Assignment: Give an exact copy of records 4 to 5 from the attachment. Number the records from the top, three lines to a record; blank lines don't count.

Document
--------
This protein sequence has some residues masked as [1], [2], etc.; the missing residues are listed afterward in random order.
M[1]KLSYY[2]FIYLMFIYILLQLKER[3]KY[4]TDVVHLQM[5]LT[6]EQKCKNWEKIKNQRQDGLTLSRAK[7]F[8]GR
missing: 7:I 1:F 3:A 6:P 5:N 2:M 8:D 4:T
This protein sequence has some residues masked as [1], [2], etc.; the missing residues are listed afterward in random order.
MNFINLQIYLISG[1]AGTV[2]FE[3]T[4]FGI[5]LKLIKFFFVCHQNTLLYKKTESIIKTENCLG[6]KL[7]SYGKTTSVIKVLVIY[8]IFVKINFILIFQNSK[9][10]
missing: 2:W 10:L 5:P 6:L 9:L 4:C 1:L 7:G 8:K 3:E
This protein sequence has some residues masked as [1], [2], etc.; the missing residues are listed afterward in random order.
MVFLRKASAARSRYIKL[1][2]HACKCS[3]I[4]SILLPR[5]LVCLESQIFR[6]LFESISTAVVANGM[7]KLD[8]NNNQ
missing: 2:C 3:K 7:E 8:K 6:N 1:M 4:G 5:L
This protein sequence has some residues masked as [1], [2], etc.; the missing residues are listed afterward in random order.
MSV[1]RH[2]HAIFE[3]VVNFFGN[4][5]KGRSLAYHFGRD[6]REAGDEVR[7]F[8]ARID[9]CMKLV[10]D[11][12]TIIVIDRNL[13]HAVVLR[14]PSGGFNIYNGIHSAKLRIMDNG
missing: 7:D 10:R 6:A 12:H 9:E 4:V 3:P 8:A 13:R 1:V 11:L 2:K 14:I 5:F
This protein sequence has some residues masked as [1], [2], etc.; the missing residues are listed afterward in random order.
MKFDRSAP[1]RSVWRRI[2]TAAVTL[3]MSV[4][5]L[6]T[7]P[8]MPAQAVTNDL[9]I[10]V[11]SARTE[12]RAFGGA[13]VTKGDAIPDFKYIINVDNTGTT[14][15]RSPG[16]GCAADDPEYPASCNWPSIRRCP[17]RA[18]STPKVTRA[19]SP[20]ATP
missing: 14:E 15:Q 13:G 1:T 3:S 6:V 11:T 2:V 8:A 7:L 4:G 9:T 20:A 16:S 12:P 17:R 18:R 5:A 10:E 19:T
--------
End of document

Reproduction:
This protein sequence has some residues masked as [1], [2], etc.; the missing residues are listed afterward in random order.
MSV[1]RH[2]HAIFE[3]VVNFFGN[4][5]KGRSLAYHFGRD[6]REAGDEVR[7]F[8]ARID[9]CMKLV[10]D[11][12]TIIVIDRNL[13]HAVVLR[14]PSGGFNIYNGIHSAKLRIMDNG
missing: 7:D 10:R 6:A 12:H 9:E 4:V 3:P 8:A 13:R 1:V 11:L 2:K 14:I 5:F
This protein sequence has some residues masked as [1], [2], etc.; the missing residues are listed afterward in random order.
MKFDRSAP[1]RSVWRRI[2]TAAVTL[3]MSV[4][5]L[6]T[7]P[8]MPAQAVTNDL[9]I[10]V[11]SARTE[12]RAFGGA[13]VTKGDAIPDFKYIINVDNTGTT[14][15]RSPG[16]GCAADDPEYPASCNWPSIRRCP[17]RA[18]STPKVTRA[19]SP[20]ATP
missing: 14:E 15:Q 13:G 1:T 3:S 6:V 11:T 2:V 8:A 7:L 4:G 9:T 20:A 16:S 12:P 17:R 18:R 5:A 10:E 19:T